Winter is the best thing to happen to golf since sliced bread and the best kept secret in the game. I’m letting the cat out of the bag and my subtropical friends will soon be green with envy.
Winter is in full force here in the U.S. Like every golfer in the colder climes, I find myself checking the weather forecast every day looking for a good opportunity to get out and enjoy our favorite pastime. The elusive beast that is the perfect winter golf day can be hard to find, but with some luck and some patience (let’s face it, it’s winter and I love golf, so I have nothing but time on my hands), the trifecta of perfect conditions can be found: sunny, no snow on the ground, and below 32°F. Yes! Time to go out and enjoy the best conditions the game can offer: Frozen Golf!
By now, my Southern California friends are scratching their heads and wondering “what is frozen golf?” Well my friend, while you were busy posting pictures of yourself on a golf course wearing shorts on a brisk 70° January morning, you’re missing out on one of the greatest experiences the game can offer. Golf on frozen ground is truly unique and I would argue, is better than golf in standard conditions.
Continue reading “The Virtues of Winter Golf”
Sergio Garcia and Gary Player both used the media tent at the 2007 Open Championship to remove their names from my “players I root for” list.
I used to consider myself a fan of Sergio Garcia and Gary Player. Sadly, their actions at the 2007 Open Championship put an end to that.
Before the tournament even began, Gary Player saw fit to tease us with his famous “neener neener, I know a secret” announcement that “someone” was taking drugs and that “at least ten, maybe a hell of a lot more” golfers on pro tours were using drugs. I agree with Gary’s basic point – he believes strongly in drug testing and the damage that could come to the sport if players are found to be using drugs to enhance their performance – but I’m disgusted that Gary, a legend of the game, chose the biggest stage he has to make the most damaging statement he’s ever made about the game of golf. His actions lack the class befitting a champion of the game.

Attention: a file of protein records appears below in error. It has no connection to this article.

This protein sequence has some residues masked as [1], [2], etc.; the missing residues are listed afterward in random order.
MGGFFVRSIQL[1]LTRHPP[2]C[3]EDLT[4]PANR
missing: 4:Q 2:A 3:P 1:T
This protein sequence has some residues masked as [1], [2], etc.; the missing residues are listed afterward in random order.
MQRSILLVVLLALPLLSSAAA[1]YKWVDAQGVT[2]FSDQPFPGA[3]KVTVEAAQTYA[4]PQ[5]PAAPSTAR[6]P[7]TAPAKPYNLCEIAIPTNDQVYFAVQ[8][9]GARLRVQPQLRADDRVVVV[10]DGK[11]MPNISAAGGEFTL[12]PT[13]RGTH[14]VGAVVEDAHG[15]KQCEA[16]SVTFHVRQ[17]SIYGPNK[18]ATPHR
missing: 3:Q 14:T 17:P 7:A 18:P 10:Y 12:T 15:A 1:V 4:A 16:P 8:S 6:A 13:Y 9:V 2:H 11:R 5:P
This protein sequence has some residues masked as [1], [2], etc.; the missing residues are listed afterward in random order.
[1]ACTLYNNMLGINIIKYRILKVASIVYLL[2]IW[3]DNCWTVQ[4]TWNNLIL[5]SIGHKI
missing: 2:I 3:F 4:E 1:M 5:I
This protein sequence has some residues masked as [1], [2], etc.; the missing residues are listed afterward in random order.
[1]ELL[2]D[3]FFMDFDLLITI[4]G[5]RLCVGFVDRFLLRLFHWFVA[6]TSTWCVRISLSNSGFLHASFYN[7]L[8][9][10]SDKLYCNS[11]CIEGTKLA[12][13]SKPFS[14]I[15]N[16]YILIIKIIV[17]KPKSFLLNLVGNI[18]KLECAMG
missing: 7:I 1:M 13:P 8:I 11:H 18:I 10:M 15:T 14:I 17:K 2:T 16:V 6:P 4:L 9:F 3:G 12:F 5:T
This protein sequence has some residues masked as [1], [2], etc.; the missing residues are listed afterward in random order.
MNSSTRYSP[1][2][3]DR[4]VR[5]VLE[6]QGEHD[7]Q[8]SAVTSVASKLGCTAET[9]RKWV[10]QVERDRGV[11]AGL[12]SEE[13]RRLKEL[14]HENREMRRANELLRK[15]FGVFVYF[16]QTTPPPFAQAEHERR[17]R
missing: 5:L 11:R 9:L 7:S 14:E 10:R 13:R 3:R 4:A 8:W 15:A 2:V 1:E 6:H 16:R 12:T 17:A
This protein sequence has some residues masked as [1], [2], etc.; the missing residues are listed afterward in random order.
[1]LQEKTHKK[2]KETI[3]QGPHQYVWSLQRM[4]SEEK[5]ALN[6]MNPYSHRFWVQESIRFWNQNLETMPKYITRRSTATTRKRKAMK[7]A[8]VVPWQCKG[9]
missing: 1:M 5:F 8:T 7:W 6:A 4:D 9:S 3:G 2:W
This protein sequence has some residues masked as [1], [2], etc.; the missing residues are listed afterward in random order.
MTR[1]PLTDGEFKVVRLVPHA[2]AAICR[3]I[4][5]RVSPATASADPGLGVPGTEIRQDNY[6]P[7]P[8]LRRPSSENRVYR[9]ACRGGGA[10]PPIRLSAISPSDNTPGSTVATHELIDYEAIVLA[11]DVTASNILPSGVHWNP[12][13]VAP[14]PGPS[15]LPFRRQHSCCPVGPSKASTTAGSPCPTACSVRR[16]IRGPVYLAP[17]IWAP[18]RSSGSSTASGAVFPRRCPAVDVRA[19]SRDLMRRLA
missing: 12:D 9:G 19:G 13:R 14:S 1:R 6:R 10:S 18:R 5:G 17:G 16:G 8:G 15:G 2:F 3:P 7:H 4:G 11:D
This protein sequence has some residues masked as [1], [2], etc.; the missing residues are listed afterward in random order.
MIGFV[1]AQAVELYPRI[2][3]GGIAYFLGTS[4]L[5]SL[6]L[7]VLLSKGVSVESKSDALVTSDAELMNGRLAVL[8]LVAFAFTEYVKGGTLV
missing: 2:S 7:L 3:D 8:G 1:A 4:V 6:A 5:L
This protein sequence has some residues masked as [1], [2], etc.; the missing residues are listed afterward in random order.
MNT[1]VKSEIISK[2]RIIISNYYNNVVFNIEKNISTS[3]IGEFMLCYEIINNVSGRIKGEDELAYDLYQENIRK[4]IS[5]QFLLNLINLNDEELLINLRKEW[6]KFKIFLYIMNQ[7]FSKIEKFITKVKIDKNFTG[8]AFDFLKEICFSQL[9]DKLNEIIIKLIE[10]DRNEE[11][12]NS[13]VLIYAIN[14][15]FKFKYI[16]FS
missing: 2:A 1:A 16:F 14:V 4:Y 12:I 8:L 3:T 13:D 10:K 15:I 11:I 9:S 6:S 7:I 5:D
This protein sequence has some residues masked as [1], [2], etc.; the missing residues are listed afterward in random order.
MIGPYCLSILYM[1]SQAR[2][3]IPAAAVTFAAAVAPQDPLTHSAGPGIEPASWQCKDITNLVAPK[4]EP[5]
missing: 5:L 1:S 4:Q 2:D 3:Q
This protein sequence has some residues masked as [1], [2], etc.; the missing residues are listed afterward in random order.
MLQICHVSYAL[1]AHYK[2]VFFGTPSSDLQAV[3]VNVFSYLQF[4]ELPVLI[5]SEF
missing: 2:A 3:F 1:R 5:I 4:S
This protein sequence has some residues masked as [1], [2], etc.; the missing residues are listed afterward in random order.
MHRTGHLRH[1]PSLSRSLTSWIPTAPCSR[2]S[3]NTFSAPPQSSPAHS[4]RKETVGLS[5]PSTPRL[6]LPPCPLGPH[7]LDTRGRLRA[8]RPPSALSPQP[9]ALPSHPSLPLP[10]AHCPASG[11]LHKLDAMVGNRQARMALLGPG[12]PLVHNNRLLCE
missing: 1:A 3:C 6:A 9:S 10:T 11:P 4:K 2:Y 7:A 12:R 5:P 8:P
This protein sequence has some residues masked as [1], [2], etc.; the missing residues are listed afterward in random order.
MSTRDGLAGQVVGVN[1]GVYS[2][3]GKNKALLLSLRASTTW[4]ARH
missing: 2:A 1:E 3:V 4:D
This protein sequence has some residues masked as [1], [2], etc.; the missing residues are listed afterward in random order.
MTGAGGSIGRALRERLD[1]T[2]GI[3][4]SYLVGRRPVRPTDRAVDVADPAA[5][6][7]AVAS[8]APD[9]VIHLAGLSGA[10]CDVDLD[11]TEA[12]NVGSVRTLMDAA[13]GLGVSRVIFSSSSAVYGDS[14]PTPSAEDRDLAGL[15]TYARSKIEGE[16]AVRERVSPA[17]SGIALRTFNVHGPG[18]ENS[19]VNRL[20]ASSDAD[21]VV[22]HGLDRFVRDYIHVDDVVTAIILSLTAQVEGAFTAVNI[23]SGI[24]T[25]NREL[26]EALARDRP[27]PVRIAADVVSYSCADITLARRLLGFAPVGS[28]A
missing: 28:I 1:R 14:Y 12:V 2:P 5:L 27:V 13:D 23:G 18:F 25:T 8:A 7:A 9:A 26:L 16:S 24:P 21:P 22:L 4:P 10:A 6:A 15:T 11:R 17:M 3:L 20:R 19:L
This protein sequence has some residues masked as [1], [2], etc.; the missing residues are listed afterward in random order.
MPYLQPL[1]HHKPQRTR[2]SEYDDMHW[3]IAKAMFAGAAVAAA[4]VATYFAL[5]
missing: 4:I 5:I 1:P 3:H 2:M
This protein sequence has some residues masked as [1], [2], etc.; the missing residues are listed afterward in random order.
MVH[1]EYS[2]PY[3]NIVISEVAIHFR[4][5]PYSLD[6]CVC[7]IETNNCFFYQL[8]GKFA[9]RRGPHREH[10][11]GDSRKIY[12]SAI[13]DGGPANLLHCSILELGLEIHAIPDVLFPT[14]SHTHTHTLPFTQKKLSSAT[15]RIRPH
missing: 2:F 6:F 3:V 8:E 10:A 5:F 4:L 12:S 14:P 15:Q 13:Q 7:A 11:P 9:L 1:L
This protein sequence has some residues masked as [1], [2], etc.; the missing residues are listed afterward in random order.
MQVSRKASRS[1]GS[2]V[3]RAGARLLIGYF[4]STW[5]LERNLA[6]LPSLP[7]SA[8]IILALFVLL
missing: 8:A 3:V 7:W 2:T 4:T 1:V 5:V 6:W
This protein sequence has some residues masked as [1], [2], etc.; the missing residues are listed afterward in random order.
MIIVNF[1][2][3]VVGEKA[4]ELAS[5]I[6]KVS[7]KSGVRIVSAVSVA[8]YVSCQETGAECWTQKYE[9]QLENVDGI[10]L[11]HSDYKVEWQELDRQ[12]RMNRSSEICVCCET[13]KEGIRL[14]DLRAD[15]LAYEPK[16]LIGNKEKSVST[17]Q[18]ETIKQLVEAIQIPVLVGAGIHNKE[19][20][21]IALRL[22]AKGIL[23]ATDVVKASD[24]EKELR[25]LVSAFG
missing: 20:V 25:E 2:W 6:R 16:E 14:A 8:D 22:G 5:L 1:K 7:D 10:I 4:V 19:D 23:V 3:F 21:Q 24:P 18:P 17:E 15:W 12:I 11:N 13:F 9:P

Continue reading “Fan No More”
B.J. Wie is writing the scripts, but is Michelle Wie reading them or silently rebelling against a controlling father?
A few years ago I gave Michelle Wie the benefit of the doubt. Last year I stood up for her. While people were screaming “she hasn’t won anything!” (despite winning the 2003 Women’s Public Links) and declaring that she should follow the same path Tiger took to success in the world of golf, I sat back. I suggested that the Michelle Wie story will be written by Michelle Wie, and that only years (or decades) later could we sit back and judge whether Wie had taken the best path.